Severe drought in the West, Southwest and the Northern Plains has forced livestock producers to make the tough choice of reducing their herd, according to a survey by American Farm Bureau Federation (AFBF).
AFBF’s Assessing Western Drought Conditions Survey was distributed to state and county Farm Bureau leaders and farmer and rancher members in the West and Dakotas. Respondents were asked to rate a set of issues they may be facing due to persistent drought conditions. On a scale of 0 (not at all prevalent) to 5 (extremely prevalent), farmers and ranchers were asked to select how prevalent each issue is in their state based on their own experience or outreach with members.
Respondents were asked questions in three separate sections: livestock-specific factors, crop-specific factors and general water access. The survey had 678 responses from 12 states in the West. However, state Farm Bureau leaders were given the option to distribute the survey directly to members or fill out the survey on behalf of their members at the county or state level.
The survey found that more than 85 percent of ranchers said selling off portions of their herd or flock was prevalent or higher in their area, and 87 percent said an increase in feed costs associated with drought in their area was prevalent. For crop farmers, 77 percent rated reducing acreage as prevalent or higher in their area.
AFBF reported many producers spoke of “weaning animals earlier, reducing grazing time on rangeland, hauling water through mountain terrain and relocating herds across state lines.” In addition, “high feed costs attributed to abysmal precipitation levels further reduce achievable margins on livestock.”
One respondent stated, “The price received for cow-calf pairs at the local auction is so low it’s like giving the animals away.”
The Arizona Farm Bureau stated that ranchers surveyed have either begun to or planned to reduce their herd significantly.
“What is especially difficult in Coconino County has been covering the costs of water hauling, thanks to rugged terrain and water that can cost anywhere from 1 to 10 cents per gallon,” the Arizona Farm Bureau stated.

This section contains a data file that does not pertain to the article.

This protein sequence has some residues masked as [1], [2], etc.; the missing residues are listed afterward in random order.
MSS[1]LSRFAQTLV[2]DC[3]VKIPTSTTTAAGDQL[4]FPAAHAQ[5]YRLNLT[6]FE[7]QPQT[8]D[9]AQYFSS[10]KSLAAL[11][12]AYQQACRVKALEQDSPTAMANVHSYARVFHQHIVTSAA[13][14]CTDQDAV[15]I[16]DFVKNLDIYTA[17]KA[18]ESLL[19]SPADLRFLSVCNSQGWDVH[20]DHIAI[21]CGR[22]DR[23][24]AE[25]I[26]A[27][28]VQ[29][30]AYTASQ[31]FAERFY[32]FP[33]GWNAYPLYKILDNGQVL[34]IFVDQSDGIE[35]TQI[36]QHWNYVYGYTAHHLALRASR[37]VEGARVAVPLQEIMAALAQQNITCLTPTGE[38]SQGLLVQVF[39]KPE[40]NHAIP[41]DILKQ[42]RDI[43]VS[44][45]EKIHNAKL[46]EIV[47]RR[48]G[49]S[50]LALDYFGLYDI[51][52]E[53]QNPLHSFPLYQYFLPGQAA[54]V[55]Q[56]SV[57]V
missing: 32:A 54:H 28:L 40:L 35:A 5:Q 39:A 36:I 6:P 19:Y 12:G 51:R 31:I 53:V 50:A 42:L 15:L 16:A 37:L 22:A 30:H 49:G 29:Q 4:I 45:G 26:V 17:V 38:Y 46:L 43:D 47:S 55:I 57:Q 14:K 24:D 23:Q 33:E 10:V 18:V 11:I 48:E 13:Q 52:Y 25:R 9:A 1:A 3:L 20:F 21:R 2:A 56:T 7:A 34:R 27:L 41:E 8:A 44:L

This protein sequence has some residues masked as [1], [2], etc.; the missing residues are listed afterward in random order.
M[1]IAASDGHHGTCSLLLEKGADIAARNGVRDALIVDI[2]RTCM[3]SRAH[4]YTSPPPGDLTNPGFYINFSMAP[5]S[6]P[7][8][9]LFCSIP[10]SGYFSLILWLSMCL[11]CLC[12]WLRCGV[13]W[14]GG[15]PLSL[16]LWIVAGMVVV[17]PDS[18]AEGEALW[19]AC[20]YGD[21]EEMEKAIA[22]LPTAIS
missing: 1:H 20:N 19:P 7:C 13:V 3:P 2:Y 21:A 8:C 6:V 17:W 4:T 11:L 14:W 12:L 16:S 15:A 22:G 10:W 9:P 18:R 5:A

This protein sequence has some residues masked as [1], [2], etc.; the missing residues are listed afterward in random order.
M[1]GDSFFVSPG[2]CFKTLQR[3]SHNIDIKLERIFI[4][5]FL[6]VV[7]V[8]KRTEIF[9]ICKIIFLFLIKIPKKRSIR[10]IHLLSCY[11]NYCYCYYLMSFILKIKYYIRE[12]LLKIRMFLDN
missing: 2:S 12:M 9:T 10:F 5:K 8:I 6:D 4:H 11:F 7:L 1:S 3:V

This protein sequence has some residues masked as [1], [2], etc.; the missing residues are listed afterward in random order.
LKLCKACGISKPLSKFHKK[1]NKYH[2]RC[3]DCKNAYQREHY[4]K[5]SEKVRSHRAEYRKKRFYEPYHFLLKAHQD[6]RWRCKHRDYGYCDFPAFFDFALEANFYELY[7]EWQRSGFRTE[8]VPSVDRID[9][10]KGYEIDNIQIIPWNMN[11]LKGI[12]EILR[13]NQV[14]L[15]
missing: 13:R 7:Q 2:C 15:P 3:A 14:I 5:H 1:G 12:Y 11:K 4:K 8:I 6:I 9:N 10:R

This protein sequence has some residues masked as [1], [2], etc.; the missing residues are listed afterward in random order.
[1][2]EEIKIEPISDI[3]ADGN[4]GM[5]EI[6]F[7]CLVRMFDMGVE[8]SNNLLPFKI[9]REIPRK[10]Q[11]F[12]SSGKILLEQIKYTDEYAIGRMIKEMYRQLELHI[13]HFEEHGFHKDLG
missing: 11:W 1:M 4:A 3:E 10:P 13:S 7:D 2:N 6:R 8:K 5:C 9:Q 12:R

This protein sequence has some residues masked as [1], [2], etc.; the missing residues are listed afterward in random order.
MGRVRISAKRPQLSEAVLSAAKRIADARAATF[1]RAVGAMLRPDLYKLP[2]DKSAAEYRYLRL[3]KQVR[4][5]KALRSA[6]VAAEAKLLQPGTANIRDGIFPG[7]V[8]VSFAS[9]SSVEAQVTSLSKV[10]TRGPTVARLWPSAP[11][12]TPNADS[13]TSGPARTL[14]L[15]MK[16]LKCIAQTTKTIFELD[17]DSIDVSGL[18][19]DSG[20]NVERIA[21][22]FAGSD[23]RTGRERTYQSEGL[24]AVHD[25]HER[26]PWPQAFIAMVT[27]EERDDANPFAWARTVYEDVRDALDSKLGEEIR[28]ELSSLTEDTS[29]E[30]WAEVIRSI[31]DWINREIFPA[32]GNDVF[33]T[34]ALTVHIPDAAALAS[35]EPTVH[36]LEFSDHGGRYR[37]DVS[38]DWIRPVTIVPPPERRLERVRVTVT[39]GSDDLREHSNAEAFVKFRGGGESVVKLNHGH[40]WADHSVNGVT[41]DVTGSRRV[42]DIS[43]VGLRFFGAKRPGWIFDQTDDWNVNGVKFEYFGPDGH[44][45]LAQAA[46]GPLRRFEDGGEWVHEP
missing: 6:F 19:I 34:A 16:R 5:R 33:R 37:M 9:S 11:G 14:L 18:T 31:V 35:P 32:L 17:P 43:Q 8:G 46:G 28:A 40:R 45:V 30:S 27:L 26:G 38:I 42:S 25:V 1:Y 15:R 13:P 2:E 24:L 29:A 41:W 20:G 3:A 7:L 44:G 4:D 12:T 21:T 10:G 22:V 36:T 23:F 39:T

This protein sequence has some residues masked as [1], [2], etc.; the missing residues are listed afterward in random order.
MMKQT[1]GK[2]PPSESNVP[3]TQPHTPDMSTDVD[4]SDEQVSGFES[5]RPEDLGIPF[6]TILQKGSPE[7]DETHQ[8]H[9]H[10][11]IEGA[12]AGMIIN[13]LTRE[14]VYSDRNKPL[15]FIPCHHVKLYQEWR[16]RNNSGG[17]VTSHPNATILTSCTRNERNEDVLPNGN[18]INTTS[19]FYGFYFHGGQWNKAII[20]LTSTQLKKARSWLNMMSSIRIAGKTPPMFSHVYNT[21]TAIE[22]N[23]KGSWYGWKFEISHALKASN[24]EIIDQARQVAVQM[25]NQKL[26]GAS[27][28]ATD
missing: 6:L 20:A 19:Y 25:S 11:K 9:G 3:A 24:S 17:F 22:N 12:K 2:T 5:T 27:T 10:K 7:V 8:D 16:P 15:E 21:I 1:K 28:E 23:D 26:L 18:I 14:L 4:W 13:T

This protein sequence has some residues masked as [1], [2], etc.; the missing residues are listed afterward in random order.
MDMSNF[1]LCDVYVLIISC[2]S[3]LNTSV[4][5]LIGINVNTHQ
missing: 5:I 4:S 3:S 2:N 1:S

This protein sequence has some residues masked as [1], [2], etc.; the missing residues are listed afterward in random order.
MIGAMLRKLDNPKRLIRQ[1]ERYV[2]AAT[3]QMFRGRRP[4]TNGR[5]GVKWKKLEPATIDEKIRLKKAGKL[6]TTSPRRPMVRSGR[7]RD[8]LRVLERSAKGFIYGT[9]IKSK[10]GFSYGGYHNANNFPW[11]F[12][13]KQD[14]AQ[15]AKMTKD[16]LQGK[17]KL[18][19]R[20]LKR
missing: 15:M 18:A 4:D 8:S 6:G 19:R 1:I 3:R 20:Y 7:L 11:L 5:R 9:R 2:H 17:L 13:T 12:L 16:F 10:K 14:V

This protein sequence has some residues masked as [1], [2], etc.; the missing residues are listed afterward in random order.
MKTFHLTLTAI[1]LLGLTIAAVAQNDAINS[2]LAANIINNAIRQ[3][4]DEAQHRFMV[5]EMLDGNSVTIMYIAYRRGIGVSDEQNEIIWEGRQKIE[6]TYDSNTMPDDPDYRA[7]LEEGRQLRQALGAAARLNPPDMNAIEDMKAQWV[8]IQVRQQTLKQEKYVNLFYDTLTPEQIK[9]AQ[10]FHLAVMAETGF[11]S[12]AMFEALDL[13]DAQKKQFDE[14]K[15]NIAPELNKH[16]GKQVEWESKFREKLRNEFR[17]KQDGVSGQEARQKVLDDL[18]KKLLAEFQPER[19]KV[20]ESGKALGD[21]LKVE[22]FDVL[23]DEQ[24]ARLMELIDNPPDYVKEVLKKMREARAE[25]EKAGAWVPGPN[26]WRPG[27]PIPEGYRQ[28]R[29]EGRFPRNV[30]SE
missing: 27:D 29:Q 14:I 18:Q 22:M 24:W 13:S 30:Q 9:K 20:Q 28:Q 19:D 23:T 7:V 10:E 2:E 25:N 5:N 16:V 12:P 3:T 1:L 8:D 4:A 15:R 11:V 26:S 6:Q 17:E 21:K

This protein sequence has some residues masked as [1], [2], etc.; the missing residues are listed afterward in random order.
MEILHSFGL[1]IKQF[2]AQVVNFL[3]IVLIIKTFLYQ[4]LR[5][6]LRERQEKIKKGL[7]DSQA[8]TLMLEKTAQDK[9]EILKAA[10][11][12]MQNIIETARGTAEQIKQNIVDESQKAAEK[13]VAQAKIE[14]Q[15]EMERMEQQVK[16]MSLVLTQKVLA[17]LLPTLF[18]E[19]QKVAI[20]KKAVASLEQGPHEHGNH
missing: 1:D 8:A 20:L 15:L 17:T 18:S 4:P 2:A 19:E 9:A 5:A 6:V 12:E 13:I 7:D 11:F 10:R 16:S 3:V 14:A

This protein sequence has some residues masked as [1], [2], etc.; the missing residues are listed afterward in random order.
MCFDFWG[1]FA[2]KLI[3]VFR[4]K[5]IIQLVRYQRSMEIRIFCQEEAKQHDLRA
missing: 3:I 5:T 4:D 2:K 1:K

“And the cost of water does not include the cost of fuel, vehicle maintenance and labor to actually get the water where it needs to go. One rancher alone reported hauling 240,000 gallons of water in this calendar year alone.”
A California rancher explained, “We have had to reduce our herd by 66 percent to deal with the lack of feed, traveling out of state to try to buy feed and huge transportation costs.”
On the crop side, farmers reported either switching planned crops or reducing acreage as moderately prevalent or higher. Several participants reported current and expected yields are down by over 75 percent of their normal crop, with examples of forage grass failing to germinate; alfalfa ceasing growth after 4 inches; and plants being completely dried out from low humidity levels. Some respondents reported tilling under or destroying crops to deal with any potential future losses in production.
The general water access issue of reduced surface water deliveries was scored near the very prevalent threshold, with increased groundwater use rated near prevalent.
Danny Munch, AFBF associate economist, said “86 percent of our respondents said that they’ve experienced reduced water deliveries, with most of that being very prevalent across the board, and that really links back to such a low amount of water in all of the reservoirs that farmers and ranchers rely on out west.”
California and Nevada rated reduced water deliveries and increased groundwater use as very prevalent.
California Cattlemen’s Association (CCA) told WLJ ranchers were issued water curtailments by the State Water Resources Control Board and ranchers and producers are likely to make decisions to reduce their herd, particularly in the north-central area of the state.
“Whether it is from facing water cutbacks or it is due to the lack of precipitation causing dry conditions and absent access to feed, we know ranchers across the state are in a difficult position due to the drought,” CCA said in an email.
“Some are having to liquidate their herds and some are having to haul in water, depending on their drought management plans. The more curtailment orders that are issued, the more likely that ranchers and producers will have to find other sources of water.”
Colorado, Oregon and Utah scored reduced water deliveries as very prevalent. New Mexico rated increased groundwater use as very prevalent.
AFBF stated in their survey, “Many farmers and ranchers are nervous about future local water-use policies that could favor commercial and residential use over agricultural use, putting local farm businesses at risk.”
AFBF concluded by saying the survey results are a “window” into the hurdles ranchers and farmers face in severe drought conditions and water shortages.
“Given the West’s vital role in providing a third of agricultural production by value, ensuring effective drought mitigation objectives are discussed and enacted are of utmost relevance to a secure domestic food supply and protecting our farm and ranch families,” AFBF concluded. — Charles Wallace, WLJ editor